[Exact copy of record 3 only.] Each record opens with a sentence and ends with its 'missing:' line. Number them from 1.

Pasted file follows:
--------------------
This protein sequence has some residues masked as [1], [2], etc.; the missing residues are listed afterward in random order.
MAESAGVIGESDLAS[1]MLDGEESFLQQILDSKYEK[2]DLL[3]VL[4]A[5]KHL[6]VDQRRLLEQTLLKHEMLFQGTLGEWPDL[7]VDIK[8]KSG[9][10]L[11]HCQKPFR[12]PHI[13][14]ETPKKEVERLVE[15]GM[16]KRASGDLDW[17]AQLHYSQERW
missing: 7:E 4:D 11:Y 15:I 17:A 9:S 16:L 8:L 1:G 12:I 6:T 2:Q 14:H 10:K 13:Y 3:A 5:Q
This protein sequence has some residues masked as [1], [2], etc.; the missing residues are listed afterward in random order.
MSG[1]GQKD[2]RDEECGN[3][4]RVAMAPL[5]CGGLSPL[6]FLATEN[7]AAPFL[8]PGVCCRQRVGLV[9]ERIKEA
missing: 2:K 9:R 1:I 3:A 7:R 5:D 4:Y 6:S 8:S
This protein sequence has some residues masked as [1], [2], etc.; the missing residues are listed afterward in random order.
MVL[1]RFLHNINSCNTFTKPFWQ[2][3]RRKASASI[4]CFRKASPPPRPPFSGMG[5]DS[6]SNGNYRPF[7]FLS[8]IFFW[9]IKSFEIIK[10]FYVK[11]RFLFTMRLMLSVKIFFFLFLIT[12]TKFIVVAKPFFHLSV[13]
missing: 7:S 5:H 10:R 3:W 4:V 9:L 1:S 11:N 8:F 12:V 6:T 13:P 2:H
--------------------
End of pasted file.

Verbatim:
This protein sequence has some residues masked as [1], [2], etc.; the missing residues are listed afterward in random order.
MVL[1]RFLHNINSCNTFTKPFWQ[2][3]RRKASASI[4]CFRKASPPPRPPFSGMG[5]DS[6]SNGNYRPF[7]FLS[8]IFFW[9]IKSFEIIK[10]FYVK[11]RFLFTMRLMLSVKIFFFLFLIT[12]TKFIVVAKPFFHLSV[13]
missing: 7:S 5:H 10:R 3:W 4:V 9:L 1:S 11:N 8:F 12:V 6:T 13:P 2:H